Siemens steps up pace of growth -- Heading for the top three

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Siemens, just over four years after acquiring long-time Danish wind turbine manufacturer Bonus, is now looking serious about fulfilling its promise to become one of the world's top three suppliers in the sector. Last month it announced it is building wind turbine assembly factories outside Denmark for the first time, in the United States and China, and that it is shifting the centre of gravity of its European wind business from Denmark to the major German port of Hamburg.

In recent years Siemens has occupied sixth place in the world wind turbine rankings with a 6.9% share of the market in 2008, a long way behind market leaders Vestas and GE Energy, which together supplied 38% of all turbines last year (table). But from its entry into the world of wind turbine manufacture in late 2004, its stated intention has been to become a world leader. In acquiring Bonus, Siemens bought the only one of the first wave of European wind turbine manufacturers to avoid bankruptcy and merger while heavily involved in the early American market.

The firm is now to build its first North American turbine factory, in south-central Kansas, and says it will be turning out 650 a year of its 2.3 MW turbines by 2010 and hiring 400 workers for the $50 million plant. Kansas is offering $5 million to any industrial company that invests more than $30 million in the state and creates over 200 jobs, which is a major reason for why Siemens was drawn to the city of Hutchinson, it says. "We see this announcement as the beginning of a manufacturing corridor, from Wichita to Salina, of factories and suppliers supporting wind farms," says Kansas governor Mark Parkinson.

Siemens was further enticed to Kansas by $2 million in cash from city and county agencies, along with enough land to construct a 28,000 square metre plant with ample room to double its size. Local government is to add some $2.5 million in rail improvements and the state is providing training grants and soft loans. Construction of the factory and a smaller service facility is expected to begin in August. Siemens currently makes its US blades at a facility in Fort Madison, Iowa.

In China, the company is building a EUR 60 million factory in Lingang New City, in the eastern port city of Shanghai, to make wind turbine rotor blades and assemble wind turbine nacelles for the domestic market and export. The 180,000 square metre plant is to begin operation in the second half of next year, starting with production of blades for 2.3 MW and 3.6 MW turbines.

The plant, the cornerstone of which was laid on May 22, will employ 400 workers and is located close to Yang Shan harbour, offering Siemens good access to shipping. The facility will first produce 500 MW a year, with the first equipment leaving the factory in time for Shanghai's Expo 2010, which at one time was to have a strong green energy theme.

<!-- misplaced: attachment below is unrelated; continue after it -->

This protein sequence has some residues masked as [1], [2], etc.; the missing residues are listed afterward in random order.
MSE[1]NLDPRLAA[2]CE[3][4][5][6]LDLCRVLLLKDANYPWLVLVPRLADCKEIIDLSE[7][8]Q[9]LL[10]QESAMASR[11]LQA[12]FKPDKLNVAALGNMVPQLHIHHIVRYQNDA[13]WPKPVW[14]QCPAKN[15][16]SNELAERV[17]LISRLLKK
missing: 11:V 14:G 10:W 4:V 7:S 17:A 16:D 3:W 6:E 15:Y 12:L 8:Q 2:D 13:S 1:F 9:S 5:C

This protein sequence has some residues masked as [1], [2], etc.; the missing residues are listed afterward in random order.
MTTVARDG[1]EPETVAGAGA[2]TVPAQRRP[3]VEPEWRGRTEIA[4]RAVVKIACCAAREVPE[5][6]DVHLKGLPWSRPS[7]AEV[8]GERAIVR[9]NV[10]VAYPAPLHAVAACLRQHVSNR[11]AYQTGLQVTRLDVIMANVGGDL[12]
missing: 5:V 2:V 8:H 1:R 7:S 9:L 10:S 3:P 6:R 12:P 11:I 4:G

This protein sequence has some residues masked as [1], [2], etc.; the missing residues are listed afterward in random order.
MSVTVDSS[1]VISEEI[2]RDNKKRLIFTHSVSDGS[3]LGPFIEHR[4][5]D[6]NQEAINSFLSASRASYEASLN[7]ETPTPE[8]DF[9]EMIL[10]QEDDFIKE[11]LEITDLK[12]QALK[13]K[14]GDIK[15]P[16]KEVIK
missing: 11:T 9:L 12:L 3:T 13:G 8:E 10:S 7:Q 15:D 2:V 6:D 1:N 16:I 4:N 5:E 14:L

Offshore preparations

Back in Europe, Siemens is moving its headquarters for European sales and operations to an existing company location in Hamburg, 200 kilometres south of the main wind power premises in the small Danish town of Brande. Siemens is aiming to take advantage of "greatly expanding wind power activities" in Germany and the rest of Europe.

The firm has won a string of orders for the burgeoning north European offshore market, with the total backlog now at 3300 MW following an order for 288 MW late last month from Airtricity, the renewables arm of Scottish and Southern Energy. Eighty Siemens 3.6 MW turbines have been selected for the Butendiek offshore wind farm in the German North Sea for commissioning in 2012 -- an order that was marked up for many years to Vestas. In further preparation for the offshore construction activity, Siemens is also upgrading its base at the port of Bremen, about 125 kilometres south-west of Hamburg, to become the European headquarters for its wind service business. Employees active in sales and operations in Brande in Denmark will relocate to Hamburg, as will some staff from Bremen.

The number of employees in Hamburg will increase in the medium term from 40 to 70. They will control sales, project planning, transport and installation of turbines in Europe, Africa and the Middle East, assisted by local Siemens companies. The Hamburg office will provide the base for expansion into Scandinavia and the UK as well as Turkey and North Africa. Resources for marketing offshore turbines "will also be developed in our new home in Hamburg," says Lars Krogsgaard, CEO of Siemens Wind Power Europe.

Since 1980, Bonus and its successor, Siemens, have installed about 9 GW of wind turbines around the world. Since the purchase of Bonus, Siemens Wind Power has increased employment from 800 to more than 5500 people, 300 of them in Germany.

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